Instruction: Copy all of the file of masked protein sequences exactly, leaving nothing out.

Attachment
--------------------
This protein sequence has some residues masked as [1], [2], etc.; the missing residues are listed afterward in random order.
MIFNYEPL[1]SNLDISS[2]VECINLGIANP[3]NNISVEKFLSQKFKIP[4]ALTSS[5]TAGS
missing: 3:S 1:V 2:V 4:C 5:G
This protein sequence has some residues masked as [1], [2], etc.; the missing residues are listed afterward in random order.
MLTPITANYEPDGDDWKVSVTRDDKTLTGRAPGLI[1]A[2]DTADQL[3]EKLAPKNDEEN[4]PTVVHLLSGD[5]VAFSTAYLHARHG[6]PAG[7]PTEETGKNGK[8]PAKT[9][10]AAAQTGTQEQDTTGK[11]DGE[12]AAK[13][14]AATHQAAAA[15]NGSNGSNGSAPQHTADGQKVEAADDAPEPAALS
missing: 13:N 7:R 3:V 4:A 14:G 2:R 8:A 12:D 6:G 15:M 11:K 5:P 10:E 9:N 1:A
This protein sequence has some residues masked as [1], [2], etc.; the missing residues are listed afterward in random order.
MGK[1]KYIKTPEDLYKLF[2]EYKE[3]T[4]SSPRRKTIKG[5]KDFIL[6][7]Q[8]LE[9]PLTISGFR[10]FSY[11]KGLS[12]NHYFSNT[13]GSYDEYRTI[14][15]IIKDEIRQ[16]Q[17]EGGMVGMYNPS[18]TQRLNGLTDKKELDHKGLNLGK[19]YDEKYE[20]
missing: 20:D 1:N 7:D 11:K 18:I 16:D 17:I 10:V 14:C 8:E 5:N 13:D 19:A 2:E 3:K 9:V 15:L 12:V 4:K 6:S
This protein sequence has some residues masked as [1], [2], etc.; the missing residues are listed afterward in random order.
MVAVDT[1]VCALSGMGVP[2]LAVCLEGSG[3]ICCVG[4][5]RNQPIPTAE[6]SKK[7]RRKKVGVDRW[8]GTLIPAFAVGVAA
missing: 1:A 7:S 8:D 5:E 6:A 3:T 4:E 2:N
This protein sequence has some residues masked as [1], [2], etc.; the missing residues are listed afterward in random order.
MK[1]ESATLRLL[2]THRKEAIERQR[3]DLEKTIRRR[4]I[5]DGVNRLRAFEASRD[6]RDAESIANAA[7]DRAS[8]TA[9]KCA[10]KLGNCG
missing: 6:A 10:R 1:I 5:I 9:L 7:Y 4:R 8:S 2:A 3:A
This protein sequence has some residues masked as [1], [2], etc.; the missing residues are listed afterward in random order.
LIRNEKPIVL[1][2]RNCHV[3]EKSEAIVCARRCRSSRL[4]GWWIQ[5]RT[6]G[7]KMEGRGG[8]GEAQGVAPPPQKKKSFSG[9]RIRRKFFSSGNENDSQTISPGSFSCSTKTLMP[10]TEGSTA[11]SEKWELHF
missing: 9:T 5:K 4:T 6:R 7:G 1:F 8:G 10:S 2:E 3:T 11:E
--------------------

This protein sequence has some residues masked as [1], [2], etc.; the missing residues are listed afterward in random order.
MIFNYEPL[1]SNLDISS[2]VECINLGIANP[3]NNISVEKFLSQKFKIP[4]ALTSS[5]TAGS
missing: 3:S 1:V 2:V 4:C 5:G
This protein sequence has some residues masked as [1], [2], etc.; the missing residues are listed afterward in random order.
MLTPITANYEPDGDDWKVSVTRDDKTLTGRAPGLI[1]A[2]DTADQL[3]EKLAPKNDEEN[4]PTVVHLLSGD[5]VAFSTAYLHARHG[6]PAG[7]PTEETGKNGK[8]PAKT[9][10]AAAQTGTQEQDTTGK[11]DGE[12]AAK[13][14]AATHQAAAA[15]NGSNGSNGSAPQHTADGQKVEAADDAPEPAALS
missing: 13:N 7:R 3:V 4:A 14:G 2:R 8:A 12:D 6:G 15:M 11:K 5:P 10:E 9:N 1:A
This protein sequence has some residues masked as [1], [2], etc.; the missing residues are listed afterward in random order.
MGK[1]KYIKTPEDLYKLF[2]EYKE[3]T[4]SSPRRKTIKG[5]KDFIL[6][7]Q[8]LE[9]PLTISGFR[10]FSY[11]KGLS[12]NHYFSNT[13]GSYDEYRTI[14][15]IIKDEIRQ[16]Q[17]EGGMVGMYNPS[18]TQRLNGLTDKKELDHKGLNLGK[19]YDEKYE[20]
missing: 20:D 1:N 7:D 11:K 18:I 16:D 17:I 10:V 14:C 8:E 5:N 13:D 19:A 2:E 3:K 9:V 15:L 12:V 4:K 6:S
This protein sequence has some residues masked as [1], [2], etc.; the missing residues are listed afterward in random order.
MVAVDT[1]VCALSGMGVP[2]LAVCLEGSG[3]ICCVG[4][5]RNQPIPTAE[6]SKK[7]RRKKVGVDRW[8]GTLIPAFAVGVAA
missing: 1:A 7:S 8:D 5:E 6:A 3:T 4:E 2:N
This protein sequence has some residues masked as [1], [2], etc.; the missing residues are listed afterward in random order.
MK[1]ESATLRLL[2]THRKEAIERQR[3]DLEKTIRRR[4]I[5]DGVNRLRAFEASRD[6]RDAESIANAA[7]DRAS[8]TA[9]KCA[10]KLGNCG
missing: 6:A 10:R 1:I 5:I 9:L 7:Y 4:R 8:S 2:A 3:A
This protein sequence has some residues masked as [1], [2], etc.; the missing residues are listed afterward in random order.
LIRNEKPIVL[1][2]RNCHV[3]EKSEAIVCARRCRSSRL[4]GWWIQ[5]RT[6]G[7]KMEGRGG[8]GEAQGVAPPPQKKKSFSG[9]RIRRKFFSSGNENDSQTISPGSFSCSTKTLMP[10]TEGSTA[11]SEKWELHF
missing: 9:T 5:K 4:T 6:R 7:G 1:F 8:G 10:S 2:E 3:T 11:E